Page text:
Although there is none of my father’s subjects from the oldest to the youngest whom I do not wish to greet, I am thinking especially today of all the young men and women who were born about the same time as myself and have grown up like me in terrible and glorious years of the second world war.
Will you, the youth of the British family of nations, let me speak on my birthday as your representative? Now that we are coming to manhood and womanhood it is surely a great joy to us all to think that we shall be able to take some of the burden off the shoulders of our elders who have fought and worked and suffered to protect our childhood.
We must not be daunted by the anxieties and hardships that the war has left behind for every nation of our commonwealth. We know that these things are the price we cheerfully undertook to pay for the high honour of standing alone, seven years ago, in defence of the liberty of the world. Let us say with Rupert Brooke: “Now God be thanked who has matched us with this hour”.
I am sure that you will see our difficulties, in the light that I see them, as the great opportunity for you and me. Most of you have read in the history books the proud saying of William Pitt that England had saved herself by her exertions and would save Europe by her example. But in our time we may say that the British Empire has saved the world first, and has now to save itself after the battle is won.
I think that is an even finer thing than was done in the days of Pitt; and it is for us, who have grown up in these years of danger and glory, to see that it is accomplished in the long years of peace that we all hope stretch ahead.
If we all go forward together with an unwavering faith, a high courage, and a quiet heart, we shall be able to make of this ancient commonwealth, which we all love so dearly, an even grander thing – more free, more prosperous, more happy and a more powerful influence for good in the world – than it has been in the greatest days of our forefathers.
To accomplish that we must give nothing less than the whole of ourselves. There is a motto which has been borne by many of my ancestors – a noble motto, “I serve”. Those words were an inspiration to many bygone heirs to the Throne when they made their knightly dedication as they came to manhood. I cannot do quite as they did.
But through the inventions of science I can do what was not possible for any of them. I can make my solemn act of dedication with a whole Empire listening. I should like to make that dedication now. It is very simple.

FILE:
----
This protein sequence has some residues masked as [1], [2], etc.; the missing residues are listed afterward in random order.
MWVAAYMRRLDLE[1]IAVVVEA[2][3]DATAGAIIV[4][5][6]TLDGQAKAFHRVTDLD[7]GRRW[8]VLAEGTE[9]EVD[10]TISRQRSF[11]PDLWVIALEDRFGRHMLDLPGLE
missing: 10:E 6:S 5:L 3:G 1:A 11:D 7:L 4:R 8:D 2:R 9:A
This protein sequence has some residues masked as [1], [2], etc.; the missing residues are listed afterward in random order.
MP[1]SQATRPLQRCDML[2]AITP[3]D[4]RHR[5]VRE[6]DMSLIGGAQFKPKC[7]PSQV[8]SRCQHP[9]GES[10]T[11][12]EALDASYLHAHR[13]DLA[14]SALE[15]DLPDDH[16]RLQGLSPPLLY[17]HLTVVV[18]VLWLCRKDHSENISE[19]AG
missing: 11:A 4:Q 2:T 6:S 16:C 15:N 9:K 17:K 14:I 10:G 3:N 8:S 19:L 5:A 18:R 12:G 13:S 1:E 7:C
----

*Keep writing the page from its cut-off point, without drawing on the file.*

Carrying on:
I declare before you all that my whole life whether it be long or short shall be devoted to your service and the service of our great imperial family to which we all belong.
But I shall not have strength to carry out this resolution alone unless you join in it with me, as I now invite you to do: I know that your support will be unfailingly given. God help me to make good my vow, and God bless all of you who are willing to share in it.
What can anyone say but the quote the Queen when she quoted Rupert Brooke (an English poet known for his idealistic war sonnets written during the First World War), saying, “Now God be thanked who has matched us with this hour”
Now God be thanked who has matched this lady with this hour.
Oh, believe it or not, it is still a bit odd for me to stand in this historic space, see this big, beautiful painting staring back at me. Growing up on Euclid Avenue, Mommy, I never could have imagined that any of this would be part of my story.
But even if it’s all still a bit awkward for me, I do recognize why moments like these are important, why all of this is absolutely necessary. Traditions like this matter not just for those of us who hold these positions, but for everyone participating in and watching our democracy.
You see, the people — they make their voices heard with their vote. We hold an inauguration to ensure a peaceful transition of power. Those of us lucky enough to serve work, as Barack said, as hard as we can for as long as we can, as long as the people choose to keep us here. And once our time is up, we move on.
And all that remains in this hallowed place are our good efforts and these portraits — portraits that connect our history to the present day, portraits that hang here as history continues to be made.
So, for me, this day is not just about what has happened. It’s also about what could happen.
Because a girl like me, she was never supposed to be up there next to Jacqueline Kenne- — Kennedy and Dolley Madison. She was never supposed to live in this house, and she definitely wasn’t supposed to serve as First Lady.
But I’ve always wondered: Where does that “supposed to” come from? Who determines it?